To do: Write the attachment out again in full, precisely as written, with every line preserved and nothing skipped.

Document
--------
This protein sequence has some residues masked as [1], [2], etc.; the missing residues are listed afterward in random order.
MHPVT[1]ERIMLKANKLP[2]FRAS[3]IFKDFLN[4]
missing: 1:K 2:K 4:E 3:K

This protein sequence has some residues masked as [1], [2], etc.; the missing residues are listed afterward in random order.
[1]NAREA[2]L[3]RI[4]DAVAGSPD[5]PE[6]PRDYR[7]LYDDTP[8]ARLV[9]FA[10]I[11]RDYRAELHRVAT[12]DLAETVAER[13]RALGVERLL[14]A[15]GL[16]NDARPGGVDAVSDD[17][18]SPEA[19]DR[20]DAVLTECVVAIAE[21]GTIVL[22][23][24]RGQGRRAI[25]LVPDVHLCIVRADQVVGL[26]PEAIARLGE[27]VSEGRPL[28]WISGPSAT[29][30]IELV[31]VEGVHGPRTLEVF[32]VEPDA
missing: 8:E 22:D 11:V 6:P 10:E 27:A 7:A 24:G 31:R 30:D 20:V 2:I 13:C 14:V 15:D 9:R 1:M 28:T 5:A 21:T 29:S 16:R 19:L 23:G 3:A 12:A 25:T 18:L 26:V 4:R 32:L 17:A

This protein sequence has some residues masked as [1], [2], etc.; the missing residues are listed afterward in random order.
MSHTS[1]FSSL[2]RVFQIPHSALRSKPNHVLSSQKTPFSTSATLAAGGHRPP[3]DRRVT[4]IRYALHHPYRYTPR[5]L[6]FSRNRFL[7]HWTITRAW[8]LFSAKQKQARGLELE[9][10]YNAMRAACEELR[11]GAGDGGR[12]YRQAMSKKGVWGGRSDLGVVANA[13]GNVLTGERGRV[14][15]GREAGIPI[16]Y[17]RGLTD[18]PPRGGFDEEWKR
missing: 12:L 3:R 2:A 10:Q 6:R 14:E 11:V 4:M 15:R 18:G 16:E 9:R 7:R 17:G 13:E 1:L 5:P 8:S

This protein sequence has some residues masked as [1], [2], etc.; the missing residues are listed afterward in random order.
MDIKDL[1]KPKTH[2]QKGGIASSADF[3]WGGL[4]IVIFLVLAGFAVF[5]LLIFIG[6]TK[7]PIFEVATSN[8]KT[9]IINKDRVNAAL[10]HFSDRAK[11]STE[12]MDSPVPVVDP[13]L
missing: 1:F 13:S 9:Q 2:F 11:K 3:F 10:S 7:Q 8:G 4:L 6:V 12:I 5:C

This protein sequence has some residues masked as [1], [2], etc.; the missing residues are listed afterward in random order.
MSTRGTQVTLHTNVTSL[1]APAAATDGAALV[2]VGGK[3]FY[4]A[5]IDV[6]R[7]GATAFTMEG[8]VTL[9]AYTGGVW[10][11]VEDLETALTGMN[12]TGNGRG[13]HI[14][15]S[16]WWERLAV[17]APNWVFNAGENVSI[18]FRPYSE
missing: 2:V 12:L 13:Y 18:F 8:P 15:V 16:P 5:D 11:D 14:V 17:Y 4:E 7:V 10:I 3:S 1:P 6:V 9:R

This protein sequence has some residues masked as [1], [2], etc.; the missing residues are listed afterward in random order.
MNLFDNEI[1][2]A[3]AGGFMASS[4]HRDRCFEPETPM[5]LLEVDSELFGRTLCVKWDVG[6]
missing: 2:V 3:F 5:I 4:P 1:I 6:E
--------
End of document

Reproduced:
This protein sequence has some residues masked as [1], [2], etc.; the missing residues are listed afterward in random order.
MHPVT[1]ERIMLKANKLP[2]FRAS[3]IFKDFLN[4]
missing: 1:K 2:K 4:E 3:K

This protein sequence has some residues masked as [1], [2], etc.; the missing residues are listed afterward in random order.
[1]NAREA[2]L[3]RI[4]DAVAGSPD[5]PE[6]PRDYR[7]LYDDTP[8]ARLV[9]FA[10]I[11]RDYRAELHRVAT[12]DLAETVAER[13]RALGVERLL[14]A[15]GL[16]NDARPGGVDAVSDD[17][18]SPEA[19]DR[20]DAVLTECVVAIAE[21]GTIVL[22][23][24]RGQGRRAI[25]LVPDVHLCIVRADQVVGL[26]PEAIARLGE[27]VSEGRPL[28]WISGPSAT[29][30]IELV[31]VEGVHGPRTLEVF[32]VEPDA
missing: 8:E 22:D 11:V 6:P 10:E 27:A 7:A 24:G 31:R 30:D 20:V 2:I 13:C 14:V 15:D 9:R 1:M 28:T 5:A 21:T 29:S 16:R 19:L 23:G 3:A 12:A 25:T 18:L 26:V 4:R 32:L 17:A

This protein sequence has some residues masked as [1], [2], etc.; the missing residues are listed afterward in random order.
MSHTS[1]FSSL[2]RVFQIPHSALRSKPNHVLSSQKTPFSTSATLAAGGHRPP[3]DRRVT[4]IRYALHHPYRYTPR[5]L[6]FSRNRFL[7]HWTITRAW[8]LFSAKQKQARGLELE[9][10]YNAMRAACEELR[11]GAGDGGR[12]YRQAMSKKGVWGGRSDLGVVANA[13]GNVLTGERGRV[14][15]GREAGIPI[16]Y[17]RGLTD[18]PPRGGFDEEWKR
missing: 12:L 3:R 2:A 10:Q 6:R 14:E 11:V 4:M 15:R 18:G 16:E 9:R 7:R 17:G 13:E 1:L 5:P 8:S

This protein sequence has some residues masked as [1], [2], etc.; the missing residues are listed afterward in random order.
MDIKDL[1]KPKTH[2]QKGGIASSADF[3]WGGL[4]IVIFLVLAGFAVF[5]LLIFIG[6]TK[7]PIFEVATSN[8]KT[9]IINKDRVNAAL[10]HFSDRAK[11]STE[12]MDSPVPVVDP[13]L
missing: 1:F 13:S 9:Q 2:F 11:K 3:F 10:S 7:Q 8:G 4:L 6:V 12:I 5:C

This protein sequence has some residues masked as [1], [2], etc.; the missing residues are listed afterward in random order.
MSTRGTQVTLHTNVTSL[1]APAAATDGAALV[2]VGGK[3]FY[4]A[5]IDV[6]R[7]GATAFTMEG[8]VTL[9]AYTGGVW[10][11]VEDLETALTGMN[12]TGNGRG[13]HI[14][15]S[16]WWERLAV[17]APNWVFNAGENVSI[18]FRPYSE
missing: 2:V 12:L 13:Y 18:F 8:P 15:V 16:P 5:D 11:D 14:V 17:Y 4:E 7:V 10:I 3:S 1:P 6:V 9:R

This protein sequence has some residues masked as [1], [2], etc.; the missing residues are listed afterward in random order.
MNLFDNEI[1][2]A[3]AGGFMASS[4]HRDRCFEPETPM[5]LLEVDSELFGRTLCVKWDVG[6]
missing: 2:V 3:F 5:I 4:P 1:I 6:E